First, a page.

Larval predators recorded from South Africa include the cricket Gryllus bimaculatus De Geer (Gryllidae), the bugs Coranus papillosus (Thunberg), Pirates sp. (Reduviidae) and Diploxys hastata (Fabricuis) (Pentatomidae), the carabid beetle Chlaenius dichrous Weidemann, and the ants Dorylus helvolus (Linneaus) and Linepithema humile (Mayr).

The use of entomopathogenic nematodes in integrated pest management is increasing, and commercial nematode products are available overseas. In South Africa it has been found that Heterorhabditis zealandica Pionar (Heterorhabditidae) is the most promising species against codling moth.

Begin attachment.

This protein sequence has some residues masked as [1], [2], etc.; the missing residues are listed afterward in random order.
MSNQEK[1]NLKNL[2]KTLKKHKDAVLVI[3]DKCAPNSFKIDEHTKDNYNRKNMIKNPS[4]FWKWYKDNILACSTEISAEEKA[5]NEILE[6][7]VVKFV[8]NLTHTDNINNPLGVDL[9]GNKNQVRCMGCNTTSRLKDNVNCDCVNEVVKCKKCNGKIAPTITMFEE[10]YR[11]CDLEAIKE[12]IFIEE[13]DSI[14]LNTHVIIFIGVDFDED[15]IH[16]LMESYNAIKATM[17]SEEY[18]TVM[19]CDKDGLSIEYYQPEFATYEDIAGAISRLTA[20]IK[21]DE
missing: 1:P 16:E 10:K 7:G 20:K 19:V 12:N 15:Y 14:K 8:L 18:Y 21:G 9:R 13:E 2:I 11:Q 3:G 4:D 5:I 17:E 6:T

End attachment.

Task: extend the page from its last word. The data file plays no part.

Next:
Codling moth is a key pest of pome fruit with a low economic threshold, and as such requires an effective monitoring system that provides accurate information on the seasonal occurrence and development of the pest. Adult populations should be monitored weekly during the growing season with sex pheromone traps to provide information on the start, peak, and end of the moth flights, the relative size of populations, and to monitor the effectiveness of control. The efficacy of pheromone traps in timing treatments is enhanced with the use of the codling moth degree-day phenology model, which permits chronological events in codling moth development, such as first egg hatch or commencement of adult flights, to be pin-pointed.